The BD-2 was a specially built airplane to demonstrate and establish world distance records. It was developed by having a Schweizer 2 32 airplane modified in specific manner. The wings were completely sealed to hold a large quantity of fuel. Special wing tip were developed and two main fuselage tanks permitted a total fuel capacity of 2100 litres. The BD-2 set numerous distance records and one for maximum close course record beating a B-29. This aircraft was flown on the record flight for 70 hours solo by Jim Bede.
| ENGINE||1 x Cont. IO-360C, 155kW|
| Take-off weight||2400 kg||5291 lb|
| Empty weight||885 kg||1951 lb|
| Wingspan||19.2 m||63 ft 0 in|
| Length||8.4 m||28 ft 7 in|
| Wing area||17.8 m2||191.60 sq ft|
| Max. speed||312 km/h||194 mph|
| Range w/max.fuel||45800 km||28460 miles|
|Larry Mathay, e-mail, 19.01.2018 07:39|
Whatever happened to the BD-2?
|Jerry Mullens, e-mail, 31.12.2014 22:01|
specifications of BD-2 "Phoenix" as last flown in 1981
Span 63 ft. (19.2m)
Length 27.6 ft. (8.4m)
Empty wt. 1,800 lb. (816.5kg)
Max T.O wt 5,500 lb. (2,495kg)
Cruise (heavy) 169 kt (195 mph) (313 km /hr)
Cruise (light). 110 kt (127 mph) (204 km /hr)
Speed was varied on max efficiency flight, beginning at high speed and decreasing as fuel was burned and the plane became lighter. The idea was to maintain as near as possible a zero degree stabilator angle to minimize trim drag. In answer to sam Johnson about horsepower. The reason a lot more horsepower is needed for airplanes beginning a long flight is so the plane can get off the ground. The last time I flew the Phoenix it took me well over a mile to accelerate to flying speed. Believe me, every effort was taken to reduce the drag on the plane, including inflating the tires until they had the least footprint possible. The Continental IO 360 c had been modified to put out a bit more than the 210 hp a stock motor produces to it's 2 blade constant speed full feathering prop. Every one of those horses were needed to lift the close to 3 times it's empty weight into the sky. Once in it's element I had to greatly reduce power to keep it from exceeding it's programmed initial cruising best economy speed of nearly 200 mph. Jon Kunkel is correct in his comments about the similar designations of the 2 different BD-2s.
|Jerry Mullens, e-mail, 31.12.2014 19:57|
Some of the information and comments on this web site are a little mixed up. Jim Bede decided it was about time somebody flew around the world non-stop, non-refueled. He then created a design that could. He had Dave Blanton modify the 2-32 to his specifications. The resulting plane was called BD-2 and Love 1, (Low Orbit Very Efficiently). During testing for an around the world flight in 1969 he flew 8,973 Miles in 70 hr 15 min setting a closed course distance record. Later due to legal problems the plane was put up for sale, and purchsed by Al Hundere. For several years it hung from the ceiling of a hangar in San Antonio. I purchased it in late 1980. During 1981, With the help of Blanton and many others, the plane was restored and modified in order to accomplish the globe circling flight that Jim Bede had designed the plane to do. I then flew the aircraft 10,070 miles (the FAI said 10,007, but they made a decimal error) and exceded the record that Bede had set. The take off run for that flight was close to 7,000 ft. After lift off the plane climbed like a homesick angel, with a climb rate approaching 1400 fpm with the gear still attached. The gear was then dropped on down wind before turning out of the pattern on the record flight. I had fuel on board for 12,000+ miles, but an autopilot problem caused me to cut the flight short at ~ 10,000. That was the longest distance solo non-refueled flight ever, and the absolute closed couse distance record in a piston engined airplane (class c-1, group 1). I'll post the actual specifications of the aircraft as it last flew in another comment.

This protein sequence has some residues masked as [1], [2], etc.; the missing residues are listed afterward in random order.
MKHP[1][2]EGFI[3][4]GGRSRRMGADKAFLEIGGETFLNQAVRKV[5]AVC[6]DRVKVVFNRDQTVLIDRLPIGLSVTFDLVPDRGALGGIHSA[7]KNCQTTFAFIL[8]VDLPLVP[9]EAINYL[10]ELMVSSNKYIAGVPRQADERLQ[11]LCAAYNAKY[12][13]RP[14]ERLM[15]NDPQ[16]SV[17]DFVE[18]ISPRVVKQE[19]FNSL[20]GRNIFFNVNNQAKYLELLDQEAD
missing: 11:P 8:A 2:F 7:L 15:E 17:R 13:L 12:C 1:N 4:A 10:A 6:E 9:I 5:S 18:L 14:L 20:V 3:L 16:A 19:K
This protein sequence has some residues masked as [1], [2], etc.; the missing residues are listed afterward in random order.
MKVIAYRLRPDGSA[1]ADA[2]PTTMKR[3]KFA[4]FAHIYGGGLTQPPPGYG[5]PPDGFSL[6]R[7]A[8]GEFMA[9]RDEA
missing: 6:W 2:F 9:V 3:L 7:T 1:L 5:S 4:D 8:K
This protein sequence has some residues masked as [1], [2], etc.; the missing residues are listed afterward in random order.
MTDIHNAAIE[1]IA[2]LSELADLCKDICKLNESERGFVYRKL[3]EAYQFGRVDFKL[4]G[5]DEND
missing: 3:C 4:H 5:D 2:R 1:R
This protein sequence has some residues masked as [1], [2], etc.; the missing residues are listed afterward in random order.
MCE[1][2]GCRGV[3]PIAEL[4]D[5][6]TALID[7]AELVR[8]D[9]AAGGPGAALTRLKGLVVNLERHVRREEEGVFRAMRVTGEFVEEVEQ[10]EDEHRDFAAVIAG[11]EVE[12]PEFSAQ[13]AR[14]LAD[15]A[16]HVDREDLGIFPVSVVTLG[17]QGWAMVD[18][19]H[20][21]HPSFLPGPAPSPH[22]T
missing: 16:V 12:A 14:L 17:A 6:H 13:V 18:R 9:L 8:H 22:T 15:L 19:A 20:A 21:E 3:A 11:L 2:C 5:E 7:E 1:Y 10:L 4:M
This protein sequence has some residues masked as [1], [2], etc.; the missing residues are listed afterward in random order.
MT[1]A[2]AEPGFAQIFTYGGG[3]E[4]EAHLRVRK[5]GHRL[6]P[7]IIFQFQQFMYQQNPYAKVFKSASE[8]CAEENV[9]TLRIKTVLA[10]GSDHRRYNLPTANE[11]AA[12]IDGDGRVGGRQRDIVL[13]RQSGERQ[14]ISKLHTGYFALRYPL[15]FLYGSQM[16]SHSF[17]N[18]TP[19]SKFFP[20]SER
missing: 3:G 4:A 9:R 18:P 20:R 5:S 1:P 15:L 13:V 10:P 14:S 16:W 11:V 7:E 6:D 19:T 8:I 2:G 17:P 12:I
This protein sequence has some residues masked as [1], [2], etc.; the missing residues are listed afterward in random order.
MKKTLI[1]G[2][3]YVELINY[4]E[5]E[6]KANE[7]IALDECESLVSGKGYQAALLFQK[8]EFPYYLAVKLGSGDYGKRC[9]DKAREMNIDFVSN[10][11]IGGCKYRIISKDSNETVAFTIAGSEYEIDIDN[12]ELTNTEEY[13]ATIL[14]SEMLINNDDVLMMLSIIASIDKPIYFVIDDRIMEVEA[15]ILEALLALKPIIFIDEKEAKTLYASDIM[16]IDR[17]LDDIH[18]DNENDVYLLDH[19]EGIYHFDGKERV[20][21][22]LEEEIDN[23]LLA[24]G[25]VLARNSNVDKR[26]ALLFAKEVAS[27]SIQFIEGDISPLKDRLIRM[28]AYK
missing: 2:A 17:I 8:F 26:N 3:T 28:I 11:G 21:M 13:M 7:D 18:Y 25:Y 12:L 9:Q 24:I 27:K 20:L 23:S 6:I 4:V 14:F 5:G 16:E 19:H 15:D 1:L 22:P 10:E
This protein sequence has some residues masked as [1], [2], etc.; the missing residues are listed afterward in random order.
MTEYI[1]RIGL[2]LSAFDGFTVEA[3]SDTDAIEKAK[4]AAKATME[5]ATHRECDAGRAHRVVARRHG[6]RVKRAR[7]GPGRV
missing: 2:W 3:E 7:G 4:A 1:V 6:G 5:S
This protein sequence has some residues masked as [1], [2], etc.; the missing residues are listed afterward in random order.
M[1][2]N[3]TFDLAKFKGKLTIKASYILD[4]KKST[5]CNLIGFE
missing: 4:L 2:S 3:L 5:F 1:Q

|Richard Weiland, e-mail, 25.02.2012 02:36|
Re: Sam Johnson's comment. I believe that he was referring to the BD-3 of which I have seen only 1 picture and no other references.
|Doenetz, 07.11.2010 20:25|
2100 litres fuel = 1533 kg.
Take-off weight 2400 kg,
Empty weight 885 kg
2400 - 885 = 1515
Pilot = -18 kg :)
|sam johnson, e-mail, 24.01.2010 23:50|
I have come up with a demented rule that states that all record distance flights could have been done with half as much fuel. This certainly seems to be the case for the BD-2 flight, since he had plenty of fuel when it landed because of the lectric failure.
|sam johnson, e-mail, 24.01.2010 23:28|
thanks Jon. I wonder why Bede used a 200 hp engine if he only needed 30 hp for cruising and if he had 2 or 3 blade prop for this plane.
|Jon Kunkel, e-mail, 05.12.2009 01:18|
Sam Johnson, you are mixing up the XBD-2 with the BD-2. These are two completely different aircraft.
|Sam Johnson, e-mail, 15.07.2009 05:52|
The BD-2 love has a 3 bladed, ducted pusher propeller, very different from the illustration. This was the best design in the history of record setting planes, much better than Rutanīs Voyager of Global explorer. The flight was aborted by an electrical failure, with planty of fuel left.
|firstname.lastname@example.org, 27.01.2007 04:27|
I was living in Columbus at the time of the first flight. I remember seeing a scary film of the takeoff. I seem to recall a liftoff, a jarring settling, another lift and a quick jettison of the undercarriage that seemed to make the slight difference that allowed it to stay airborne. It looked like he was weaving through the trees as he departed the area. Has that film been preserved?
Do you have any comments?
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